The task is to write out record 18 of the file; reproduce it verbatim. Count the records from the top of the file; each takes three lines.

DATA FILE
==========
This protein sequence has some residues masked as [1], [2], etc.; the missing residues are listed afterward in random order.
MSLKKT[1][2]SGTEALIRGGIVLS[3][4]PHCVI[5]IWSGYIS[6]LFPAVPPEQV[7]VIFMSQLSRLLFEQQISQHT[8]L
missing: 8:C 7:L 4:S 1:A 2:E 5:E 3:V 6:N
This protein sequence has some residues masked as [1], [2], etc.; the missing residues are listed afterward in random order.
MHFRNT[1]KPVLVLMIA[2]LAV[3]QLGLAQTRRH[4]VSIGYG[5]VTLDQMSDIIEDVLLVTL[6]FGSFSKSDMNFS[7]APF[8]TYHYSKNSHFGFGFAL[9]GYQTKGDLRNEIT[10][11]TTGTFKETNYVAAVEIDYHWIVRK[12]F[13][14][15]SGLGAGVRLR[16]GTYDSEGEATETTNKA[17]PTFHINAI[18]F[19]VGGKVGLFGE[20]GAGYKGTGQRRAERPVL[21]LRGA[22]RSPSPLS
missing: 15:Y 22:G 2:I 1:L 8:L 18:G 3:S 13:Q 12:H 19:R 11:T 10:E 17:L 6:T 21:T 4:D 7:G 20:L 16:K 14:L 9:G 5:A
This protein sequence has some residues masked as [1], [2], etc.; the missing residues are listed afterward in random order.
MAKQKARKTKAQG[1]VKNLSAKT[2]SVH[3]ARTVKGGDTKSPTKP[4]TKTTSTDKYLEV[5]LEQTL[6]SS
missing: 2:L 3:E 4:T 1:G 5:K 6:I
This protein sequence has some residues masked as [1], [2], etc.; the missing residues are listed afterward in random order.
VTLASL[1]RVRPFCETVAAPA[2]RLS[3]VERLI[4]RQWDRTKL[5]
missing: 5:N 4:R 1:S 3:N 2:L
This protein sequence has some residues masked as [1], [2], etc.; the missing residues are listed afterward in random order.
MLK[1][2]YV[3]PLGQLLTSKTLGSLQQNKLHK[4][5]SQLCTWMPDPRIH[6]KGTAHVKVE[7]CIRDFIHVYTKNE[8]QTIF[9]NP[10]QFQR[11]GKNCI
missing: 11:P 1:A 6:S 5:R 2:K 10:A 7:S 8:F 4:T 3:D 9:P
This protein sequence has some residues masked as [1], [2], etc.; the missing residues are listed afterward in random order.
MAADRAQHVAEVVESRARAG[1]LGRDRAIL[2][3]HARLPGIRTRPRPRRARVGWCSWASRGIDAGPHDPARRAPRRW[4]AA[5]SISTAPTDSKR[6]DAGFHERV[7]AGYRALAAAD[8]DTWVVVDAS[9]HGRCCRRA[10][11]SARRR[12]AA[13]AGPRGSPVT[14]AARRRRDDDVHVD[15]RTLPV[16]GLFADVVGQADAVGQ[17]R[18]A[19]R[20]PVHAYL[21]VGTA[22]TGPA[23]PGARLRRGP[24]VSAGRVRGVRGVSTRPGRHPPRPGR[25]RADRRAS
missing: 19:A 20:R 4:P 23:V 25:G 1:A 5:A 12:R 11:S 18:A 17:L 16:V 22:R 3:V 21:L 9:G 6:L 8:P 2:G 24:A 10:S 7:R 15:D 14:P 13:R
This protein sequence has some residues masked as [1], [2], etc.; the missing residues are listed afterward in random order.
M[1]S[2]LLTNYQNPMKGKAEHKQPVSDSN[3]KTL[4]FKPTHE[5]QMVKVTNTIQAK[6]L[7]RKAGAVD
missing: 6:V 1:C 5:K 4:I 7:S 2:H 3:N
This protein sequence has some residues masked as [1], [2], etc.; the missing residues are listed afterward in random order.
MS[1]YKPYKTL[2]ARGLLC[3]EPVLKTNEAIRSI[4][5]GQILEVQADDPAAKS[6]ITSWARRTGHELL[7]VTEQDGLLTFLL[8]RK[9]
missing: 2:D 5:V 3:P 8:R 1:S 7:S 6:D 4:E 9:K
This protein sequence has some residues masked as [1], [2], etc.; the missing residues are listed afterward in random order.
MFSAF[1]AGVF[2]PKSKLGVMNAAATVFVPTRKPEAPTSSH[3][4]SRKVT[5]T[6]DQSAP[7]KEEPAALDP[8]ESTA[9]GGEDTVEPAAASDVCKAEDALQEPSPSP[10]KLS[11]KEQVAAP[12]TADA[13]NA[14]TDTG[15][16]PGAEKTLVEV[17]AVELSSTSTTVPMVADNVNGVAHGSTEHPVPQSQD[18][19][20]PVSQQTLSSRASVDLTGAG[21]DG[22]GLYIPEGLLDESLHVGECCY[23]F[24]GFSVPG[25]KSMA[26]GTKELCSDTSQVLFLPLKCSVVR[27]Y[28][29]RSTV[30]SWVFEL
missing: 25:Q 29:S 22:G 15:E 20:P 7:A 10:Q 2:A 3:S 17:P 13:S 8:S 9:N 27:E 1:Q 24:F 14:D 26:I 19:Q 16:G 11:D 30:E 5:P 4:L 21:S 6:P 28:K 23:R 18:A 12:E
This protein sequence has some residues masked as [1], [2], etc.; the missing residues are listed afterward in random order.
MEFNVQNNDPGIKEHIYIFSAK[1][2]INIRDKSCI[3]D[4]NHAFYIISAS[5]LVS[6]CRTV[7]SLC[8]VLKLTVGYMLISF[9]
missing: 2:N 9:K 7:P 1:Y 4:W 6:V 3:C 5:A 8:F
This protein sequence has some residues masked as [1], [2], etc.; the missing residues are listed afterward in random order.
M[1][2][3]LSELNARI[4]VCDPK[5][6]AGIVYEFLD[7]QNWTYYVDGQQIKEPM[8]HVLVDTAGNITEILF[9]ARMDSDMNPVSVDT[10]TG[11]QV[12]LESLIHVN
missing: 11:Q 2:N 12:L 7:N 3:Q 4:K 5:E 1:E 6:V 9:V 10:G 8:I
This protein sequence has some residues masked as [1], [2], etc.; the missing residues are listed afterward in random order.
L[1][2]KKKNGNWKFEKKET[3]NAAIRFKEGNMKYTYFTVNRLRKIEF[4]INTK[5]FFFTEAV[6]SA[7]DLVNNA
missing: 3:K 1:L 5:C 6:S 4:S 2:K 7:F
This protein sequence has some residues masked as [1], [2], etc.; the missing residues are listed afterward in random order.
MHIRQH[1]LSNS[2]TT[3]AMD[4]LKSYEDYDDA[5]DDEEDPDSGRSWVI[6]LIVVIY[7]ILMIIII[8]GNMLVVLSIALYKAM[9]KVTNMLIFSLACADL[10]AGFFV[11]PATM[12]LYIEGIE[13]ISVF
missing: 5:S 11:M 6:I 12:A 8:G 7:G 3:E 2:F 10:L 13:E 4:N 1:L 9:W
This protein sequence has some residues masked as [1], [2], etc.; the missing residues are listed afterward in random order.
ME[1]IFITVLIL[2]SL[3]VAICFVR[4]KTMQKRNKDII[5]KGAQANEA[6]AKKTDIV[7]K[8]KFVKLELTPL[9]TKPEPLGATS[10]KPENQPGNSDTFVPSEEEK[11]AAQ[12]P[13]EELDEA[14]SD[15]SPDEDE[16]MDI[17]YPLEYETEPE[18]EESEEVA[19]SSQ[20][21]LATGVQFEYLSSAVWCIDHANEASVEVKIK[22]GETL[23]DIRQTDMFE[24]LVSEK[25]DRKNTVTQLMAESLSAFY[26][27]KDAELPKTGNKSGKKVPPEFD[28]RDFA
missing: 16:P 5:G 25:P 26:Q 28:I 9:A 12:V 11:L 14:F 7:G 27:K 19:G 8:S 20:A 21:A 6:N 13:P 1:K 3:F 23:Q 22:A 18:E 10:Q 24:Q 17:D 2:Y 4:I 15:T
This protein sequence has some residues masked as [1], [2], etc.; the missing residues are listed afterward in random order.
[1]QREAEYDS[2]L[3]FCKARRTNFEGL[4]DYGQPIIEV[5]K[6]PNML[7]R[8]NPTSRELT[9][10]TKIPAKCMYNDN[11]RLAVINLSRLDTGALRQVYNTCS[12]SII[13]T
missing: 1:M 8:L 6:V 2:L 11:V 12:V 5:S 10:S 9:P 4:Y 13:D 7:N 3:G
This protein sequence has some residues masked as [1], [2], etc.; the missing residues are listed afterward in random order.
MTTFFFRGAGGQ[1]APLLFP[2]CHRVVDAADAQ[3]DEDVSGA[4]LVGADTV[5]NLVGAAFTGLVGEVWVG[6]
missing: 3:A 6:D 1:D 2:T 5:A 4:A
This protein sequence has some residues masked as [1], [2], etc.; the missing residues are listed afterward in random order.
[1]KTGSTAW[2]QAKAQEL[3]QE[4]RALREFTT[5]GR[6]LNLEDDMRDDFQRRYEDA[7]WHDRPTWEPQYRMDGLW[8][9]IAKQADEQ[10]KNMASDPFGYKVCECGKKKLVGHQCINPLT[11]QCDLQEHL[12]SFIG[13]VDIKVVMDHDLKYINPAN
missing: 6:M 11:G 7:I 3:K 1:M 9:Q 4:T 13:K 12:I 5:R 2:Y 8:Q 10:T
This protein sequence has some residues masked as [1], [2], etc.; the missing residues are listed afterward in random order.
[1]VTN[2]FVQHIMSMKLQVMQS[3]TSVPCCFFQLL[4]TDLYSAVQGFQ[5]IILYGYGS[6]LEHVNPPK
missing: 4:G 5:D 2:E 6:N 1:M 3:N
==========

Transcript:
This protein sequence has some residues masked as [1], [2], etc.; the missing residues are listed afterward in random order.
[1]VTN[2]FVQHIMSMKLQVMQS[3]TSVPCCFFQLL[4]TDLYSAVQGFQ[5]IILYGYGS[6]LEHVNPPK
missing: 4:G 5:D 2:E 6:N 1:M 3:N